return func() int {
        i += 1
        return i
    }
}

nextValue := Sequence()

fmt.Println(nextValue()) // 1
fmt.Println(nextValue()) // 2
fmt.Println(nextValue()) // 3
fmt.Println(nextValue()) // 4

Do not miss the second part of this post where we will use this concepts while discuss OOP and concurrency.

Moving to Slim PHP

After developing Erdiko for over 4 years we are making some big changes for the next major release. We are modifying the framework to support Slim. Erdiko will soon be built on top of the great features of the Slim PHP micro framework.

We have been developing our open source micro framework for 4 years now.  We haven’t publicized it much but we’ve poured hundreds of hours into it and use it considerably on client projects. The framework and many of its modules are used and liked in the PHP community.

We are ready to take Erdiko to the next level and in the process of architecting a new Erdiko framework.  The next version will be more modular, better tested and, most importantly, built on top of an existing micro framework.

When we started Erdiko the other micro frameworks weren’t there yet, thats part of the reason we start Erdiko.  Silex and slim were in infancy, lumen didn’t exist (and Laravel was just starting to get more notice), and heck composer was less than a year old and wasn’t on many people radar yet.  Fast forward a few years and we now find a very different landscape for PHP and JavaScript development.

Speaking of this landscape, the fact that we can and do move much of the app to the front-end with powerful JavaScript frameworks means the duty of the back end has changed.  You no longer need to add ridiculous layers of front-end logic in your PHP classes and templates.  This shift alone means you need to rethink what you need from a php framework.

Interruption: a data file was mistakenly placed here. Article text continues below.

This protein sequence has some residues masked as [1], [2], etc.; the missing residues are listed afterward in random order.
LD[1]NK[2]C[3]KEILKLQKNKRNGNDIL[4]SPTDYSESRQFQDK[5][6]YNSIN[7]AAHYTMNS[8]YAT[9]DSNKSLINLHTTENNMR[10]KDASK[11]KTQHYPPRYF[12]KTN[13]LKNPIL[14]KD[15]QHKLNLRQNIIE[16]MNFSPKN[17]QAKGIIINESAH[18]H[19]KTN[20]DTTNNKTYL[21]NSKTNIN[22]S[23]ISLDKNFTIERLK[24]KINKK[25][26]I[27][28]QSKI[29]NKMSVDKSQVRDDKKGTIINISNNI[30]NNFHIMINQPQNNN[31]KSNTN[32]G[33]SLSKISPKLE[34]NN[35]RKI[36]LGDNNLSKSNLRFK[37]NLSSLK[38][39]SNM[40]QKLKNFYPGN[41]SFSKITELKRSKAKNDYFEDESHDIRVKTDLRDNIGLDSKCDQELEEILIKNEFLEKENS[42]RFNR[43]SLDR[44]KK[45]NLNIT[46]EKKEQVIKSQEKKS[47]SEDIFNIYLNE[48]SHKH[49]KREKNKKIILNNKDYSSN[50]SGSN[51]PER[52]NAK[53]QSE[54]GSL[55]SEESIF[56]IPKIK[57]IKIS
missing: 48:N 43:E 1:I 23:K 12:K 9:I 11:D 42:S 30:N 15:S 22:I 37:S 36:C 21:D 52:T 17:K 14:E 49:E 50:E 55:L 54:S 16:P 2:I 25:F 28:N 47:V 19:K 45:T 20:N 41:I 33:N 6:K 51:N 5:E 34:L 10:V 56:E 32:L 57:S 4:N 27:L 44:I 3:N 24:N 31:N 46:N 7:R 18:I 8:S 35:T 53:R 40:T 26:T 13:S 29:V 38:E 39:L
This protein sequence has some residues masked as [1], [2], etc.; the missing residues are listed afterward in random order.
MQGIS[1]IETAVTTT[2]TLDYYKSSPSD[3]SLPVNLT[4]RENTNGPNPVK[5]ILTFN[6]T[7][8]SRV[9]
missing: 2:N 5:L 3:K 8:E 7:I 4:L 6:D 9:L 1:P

Thats where micro frameworks soar…places where you need a fast backend and leveraging a smarter front-end (e.g. SPA with JavaScript).  Add the great SaaS tools at your disposal as well and you have all the ingredients to make performant websites that you can grow your business with.  You don’t need a big bloated full stack in most cases.  If you do, often the built in feature X just won’t cut it and you end up integrating a 3rd party package or writing that component yourself anyways.

Now back to the topic at hand, what’s the deal with SlimPHP?  After reviewing numerous frameworks it became apparent that SlimPHP was the best of bunch for the kind of code we like, community we like and of course the kind of features and performance we like.  It’s router, http objects and flexibility has Erdiko beat.  We also looked at and experimented with Silex, lumen and some others before making the decision.

Erdiko adds the MVC and theming support to a typical micro framework.  We’ve developed some useful components and feel that adding these on top of an existing framework will make development even more efficient and flexible.